As well as kitchen companions, mints are used as garden accents, ground covers, air fresheners, and herbal medicines. They’re as beautiful as they are functional, and they’re foolproof to grow, thriving in sun and shade all over North America. In fact, mint can be vigorous spreaders, so be careful where you plant it.
- Mints are vigorous perennials that thrive in light soil with good drainage.
- Ideally, they prefer a moist but well-drained site, something like their native habitat along stream banks.
- Most will tolerate some shade, and the variegated types may require some protection from direct sun.
- For growing outdoors, plant one or two purchased plants (or one or two cuttings from a friend) about 2 feet apart in moist soil. One or two plants will easily cover the ground. Mint should grow to be 1 or 2 feet tall.
- For the best growth in confined areas such as containers, topdress plants with a thin layer of compost or organic fertilizer every few months. Aboveground pots will need winter protection in cold climates.
- In the garden, plant mint near cabbage and tomatoes—in pots, if possible, in order to prevent it from spreading and stealing nutrients from your crops!
Check out this video to learn more about how to grow mint.
- Minimal care is needed for mint. For outdoor plants, use a light mulch. This will help keep the soil moist and keep the leaves clean.
- For indoor plants, be sure to water them regularly to keep the soil evenly moist.
- At first, mints develop into well-behaved–looking, bushy, upright clumps, but they soon set out to conquer new territory with horizontal runners and underground rhizomes. Unless you block the advance, a pert peppermint plant can turn into a sprawling 4-foot giant in just 1 year. It’s not the stuff of horror movies, however. Mints benefit from picking and pruning. They are shallow-rooted and easy to pull out, so there’s no reason to worry, as long as you provide physical barriers such as walls, walkways, or containers.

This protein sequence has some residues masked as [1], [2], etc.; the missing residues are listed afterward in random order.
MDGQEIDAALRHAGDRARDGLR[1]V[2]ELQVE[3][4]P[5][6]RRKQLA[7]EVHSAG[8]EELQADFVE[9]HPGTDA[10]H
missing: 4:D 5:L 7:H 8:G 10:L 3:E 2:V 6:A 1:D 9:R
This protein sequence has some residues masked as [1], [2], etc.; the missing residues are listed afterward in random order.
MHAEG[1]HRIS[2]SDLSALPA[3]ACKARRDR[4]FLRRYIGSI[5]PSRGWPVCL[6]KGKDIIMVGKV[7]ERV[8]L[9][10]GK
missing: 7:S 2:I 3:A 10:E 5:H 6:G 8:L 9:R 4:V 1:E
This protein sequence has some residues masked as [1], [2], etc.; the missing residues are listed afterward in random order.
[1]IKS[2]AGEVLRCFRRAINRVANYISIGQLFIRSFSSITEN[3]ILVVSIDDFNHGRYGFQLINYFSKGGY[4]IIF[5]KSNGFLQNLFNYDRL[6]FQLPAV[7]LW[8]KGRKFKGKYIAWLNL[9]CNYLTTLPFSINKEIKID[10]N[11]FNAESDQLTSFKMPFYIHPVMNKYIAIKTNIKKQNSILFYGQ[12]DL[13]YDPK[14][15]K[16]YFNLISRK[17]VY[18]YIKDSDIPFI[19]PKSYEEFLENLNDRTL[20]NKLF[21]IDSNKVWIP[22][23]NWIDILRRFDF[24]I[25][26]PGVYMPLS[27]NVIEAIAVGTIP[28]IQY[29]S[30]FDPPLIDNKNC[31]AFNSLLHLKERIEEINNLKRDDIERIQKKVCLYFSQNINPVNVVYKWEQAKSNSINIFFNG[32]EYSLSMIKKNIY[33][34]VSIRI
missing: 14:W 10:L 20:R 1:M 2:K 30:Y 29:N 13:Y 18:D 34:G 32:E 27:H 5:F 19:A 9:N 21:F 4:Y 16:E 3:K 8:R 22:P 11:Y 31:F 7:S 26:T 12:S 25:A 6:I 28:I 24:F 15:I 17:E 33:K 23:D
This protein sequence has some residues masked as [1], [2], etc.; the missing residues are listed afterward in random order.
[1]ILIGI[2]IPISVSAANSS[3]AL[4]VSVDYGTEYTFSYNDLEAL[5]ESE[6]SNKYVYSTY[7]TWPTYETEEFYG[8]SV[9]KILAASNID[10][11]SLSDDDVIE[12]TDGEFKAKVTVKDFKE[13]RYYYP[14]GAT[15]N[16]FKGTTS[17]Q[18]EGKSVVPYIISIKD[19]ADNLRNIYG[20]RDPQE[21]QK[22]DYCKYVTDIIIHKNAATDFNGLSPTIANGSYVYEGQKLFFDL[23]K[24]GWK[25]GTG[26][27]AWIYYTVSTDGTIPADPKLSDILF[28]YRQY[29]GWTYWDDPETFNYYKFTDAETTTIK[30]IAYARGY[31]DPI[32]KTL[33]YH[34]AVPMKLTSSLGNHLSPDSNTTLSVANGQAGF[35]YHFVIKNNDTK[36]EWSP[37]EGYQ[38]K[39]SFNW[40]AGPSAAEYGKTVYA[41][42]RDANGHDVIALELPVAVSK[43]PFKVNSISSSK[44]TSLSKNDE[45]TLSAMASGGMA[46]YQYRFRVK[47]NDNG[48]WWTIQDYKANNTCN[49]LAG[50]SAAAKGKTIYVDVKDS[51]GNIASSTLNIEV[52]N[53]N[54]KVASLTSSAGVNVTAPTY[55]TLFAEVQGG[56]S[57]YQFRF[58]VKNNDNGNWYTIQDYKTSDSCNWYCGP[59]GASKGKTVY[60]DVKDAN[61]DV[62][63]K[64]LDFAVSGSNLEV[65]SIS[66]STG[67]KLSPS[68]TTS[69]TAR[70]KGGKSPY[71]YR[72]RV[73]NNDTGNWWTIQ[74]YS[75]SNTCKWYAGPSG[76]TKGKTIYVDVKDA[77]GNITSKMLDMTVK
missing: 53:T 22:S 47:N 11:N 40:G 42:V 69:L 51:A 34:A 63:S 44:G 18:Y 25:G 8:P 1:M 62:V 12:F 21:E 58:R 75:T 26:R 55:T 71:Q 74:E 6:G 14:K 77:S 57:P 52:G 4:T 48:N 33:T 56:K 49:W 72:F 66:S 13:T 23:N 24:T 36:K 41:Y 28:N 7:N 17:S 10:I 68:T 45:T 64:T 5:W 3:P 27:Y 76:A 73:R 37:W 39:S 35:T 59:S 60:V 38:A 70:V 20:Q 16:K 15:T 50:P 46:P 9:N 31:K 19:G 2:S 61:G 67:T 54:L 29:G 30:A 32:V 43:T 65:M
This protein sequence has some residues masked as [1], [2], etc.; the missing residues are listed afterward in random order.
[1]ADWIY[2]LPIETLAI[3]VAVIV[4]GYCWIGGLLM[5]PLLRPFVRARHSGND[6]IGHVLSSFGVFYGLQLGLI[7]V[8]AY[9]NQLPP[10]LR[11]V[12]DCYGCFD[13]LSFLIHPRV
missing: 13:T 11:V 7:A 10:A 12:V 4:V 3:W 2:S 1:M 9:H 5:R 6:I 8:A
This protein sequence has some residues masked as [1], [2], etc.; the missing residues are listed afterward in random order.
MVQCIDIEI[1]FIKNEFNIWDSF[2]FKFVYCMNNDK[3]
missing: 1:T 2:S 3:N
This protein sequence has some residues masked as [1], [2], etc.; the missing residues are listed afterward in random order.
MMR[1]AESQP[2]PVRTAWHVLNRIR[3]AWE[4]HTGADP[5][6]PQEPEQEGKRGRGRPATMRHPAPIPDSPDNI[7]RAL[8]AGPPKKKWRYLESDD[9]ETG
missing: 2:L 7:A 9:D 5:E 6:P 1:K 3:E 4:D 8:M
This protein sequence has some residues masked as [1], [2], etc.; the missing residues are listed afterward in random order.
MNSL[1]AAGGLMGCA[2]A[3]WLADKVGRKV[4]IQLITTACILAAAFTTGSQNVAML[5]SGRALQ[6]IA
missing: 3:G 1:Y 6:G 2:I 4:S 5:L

Photo Credit: Juta/Shutterstock
- Powdery mildew
- Leaf spot
- Stem canker
- Mice dislike the smell of peppermint. Spread it liberally where you suspect the critters. Mint is also considered a deer-resistant plant.
- Frequent harvesting is the key to keeping mint plants at their best. Young leaves have more flavor than old ones, and mint can be harvested as soon as it comes up in spring. Although fresh is best and sprigs keep for a few days in water, mint leaves can be frozen or air-dried in bunches.
- Right before flowering, cut the stems 1 inch from the ground. You can harvest one mint plant two or three times in one growing season.
- You can also just pick the leaves as you need them.
- You can grow the plants indoors for fresh leaves throughout the winter. If you want to dry them, it’s best to cut the leaves right before flowering. Store the dried leaves in an airtight container.